Travel thread

There‘s a few threads about people going to specific destinations like Japan or California, but now that Covid restrictions have been lifted in most places and people will be traveling more, I figured I’d make a general thread for travel to other miscellaneous places.

All my problems with going to China that I talked [about here]( have all been dealt with now that I've gotten two negative tests, so I'm going to China on the 20th -- BUT I'm going to Korea first this Friday, the 14th. (Direct flights to China from the US are still very expensive, and you need two tests 48 hours and 24 hours respectively before you board your China bound flight, even if you're transiting in another country, so it's just easier and cheaper to go to Korea a few days early than try to get a direct flight out of the US.)

I know a few people (@exodus at least) have been to Korea! I'll only be in Seoul for 5 and a half days, and most of those days I'll be somewhat busy, so I'll only have maybe 1 or 2 days for unimpeded wandering around, but I was curious if anyone had any recommendations. At the very least, I need to find some unique object that can only be found in Korea and which is small enough to easily fit in my suitcase so I can send it to @Rocketomato as a souvenir/thank-you-present for helping me with a bunch of logistics stuff.

I watched Take Care of My Cat TWICE on exodus's recommendation specifically because he described it as "footage of a bunch of interiors from the second half of the 20th that don't exist anymore," so I guess that's the sort of thing I'm interested in! I don't know if anyone has any recommendations for areas in Seoul where there's still a bunch of older stuff? Or maybe I'd have to leave Seoul for that (which might be doable?)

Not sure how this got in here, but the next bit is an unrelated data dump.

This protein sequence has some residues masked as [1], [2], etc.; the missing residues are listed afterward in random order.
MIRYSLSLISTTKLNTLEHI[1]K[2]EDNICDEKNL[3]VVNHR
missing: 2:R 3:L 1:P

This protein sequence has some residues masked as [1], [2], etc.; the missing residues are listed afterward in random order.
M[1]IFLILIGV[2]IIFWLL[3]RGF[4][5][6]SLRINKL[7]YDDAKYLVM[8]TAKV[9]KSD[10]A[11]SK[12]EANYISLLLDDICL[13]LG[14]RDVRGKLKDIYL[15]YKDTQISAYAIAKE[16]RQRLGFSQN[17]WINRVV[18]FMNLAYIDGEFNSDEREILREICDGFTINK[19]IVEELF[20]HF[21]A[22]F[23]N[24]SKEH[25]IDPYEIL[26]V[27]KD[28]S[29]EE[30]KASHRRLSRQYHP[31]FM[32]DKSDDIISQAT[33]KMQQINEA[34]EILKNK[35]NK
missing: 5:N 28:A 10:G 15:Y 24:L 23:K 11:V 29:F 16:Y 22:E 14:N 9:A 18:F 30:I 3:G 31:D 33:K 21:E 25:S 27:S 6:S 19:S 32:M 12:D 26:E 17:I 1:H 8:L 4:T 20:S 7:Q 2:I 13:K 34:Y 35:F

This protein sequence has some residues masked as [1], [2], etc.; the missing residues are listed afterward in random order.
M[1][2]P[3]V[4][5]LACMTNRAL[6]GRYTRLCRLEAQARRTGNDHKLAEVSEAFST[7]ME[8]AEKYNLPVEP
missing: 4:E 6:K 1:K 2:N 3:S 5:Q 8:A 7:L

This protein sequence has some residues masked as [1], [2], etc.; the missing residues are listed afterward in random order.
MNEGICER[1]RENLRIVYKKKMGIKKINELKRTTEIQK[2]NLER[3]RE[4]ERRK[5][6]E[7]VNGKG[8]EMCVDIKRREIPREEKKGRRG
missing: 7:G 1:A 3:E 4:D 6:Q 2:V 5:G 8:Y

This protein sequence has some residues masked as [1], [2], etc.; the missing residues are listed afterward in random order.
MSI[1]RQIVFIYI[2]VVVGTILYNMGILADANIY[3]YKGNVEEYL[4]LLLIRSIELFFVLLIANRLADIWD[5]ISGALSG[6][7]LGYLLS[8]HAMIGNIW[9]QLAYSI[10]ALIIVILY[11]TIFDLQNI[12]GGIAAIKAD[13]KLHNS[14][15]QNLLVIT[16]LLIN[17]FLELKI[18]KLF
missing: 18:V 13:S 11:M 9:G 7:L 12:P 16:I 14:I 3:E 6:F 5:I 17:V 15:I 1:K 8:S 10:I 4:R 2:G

By November I'll be in Shanghai and have infinite time to do whatever there, so I guess recommendations for there would be appreciated as well? I've only been to Beijing and Sichuan before. Though I know a lot more about Shanghai than Seoul, so recommendations are less necessary.

Korea is great! I used to live there. My advice is instead of spending five days in Seoul, spend one day in Seoul and the rest in Busan.

More seriously, Seoul is real big but very easy to get around, even if you don't speak Korean. I'd pick a part of the city that seems most interesting to you and just dive in there.
The palaces are cool and there are a lot of museums and parks and so on.
Itaewon is where all the foreigners hangout, which is fun if you're looking to get insanely drunk with other English speakers and Koreans who want to practice English. Otherwise, it's probably part of the city you can skip.

I can‘t wait to go to Korea, I’m probably going to alienate my partner‘s upper middle class family first by not drinking alcohol at all and then by wanting to go to Gwangju specifically to visit the Memorial Culture Center and Memorial Park commemorating the Gwangju Uprising. If they think I’m weird they can send me to a normal vacation spot like Jeju-do… I'll find a way to still be weird anyway.

I guess it's very North American of me to feel fascinated by the idea of some kind of commemoration of actual labor/socialist/democratic organization or events. I don't have the numbers but if you include pre modern ones, North America surely has way more monuments to fascism, colonialism, or just nonsense put up by [fascists]( than anything else.


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I haven‘t been to Korea in 3 years I guess so I can’t promise anything is similar but:

Yongsan had SOME old korea and also video games in it. Go down the big stairs from the station out the mall (you'll know which are the big stairs because you'll be like dang, these are some stairs) then keep going left until it looks like you can go under a small bridge. If you see a person-sized tunnel going through there you're in the right direction. There'll be an underground mall with old game stuff, old electronics stores around, etc.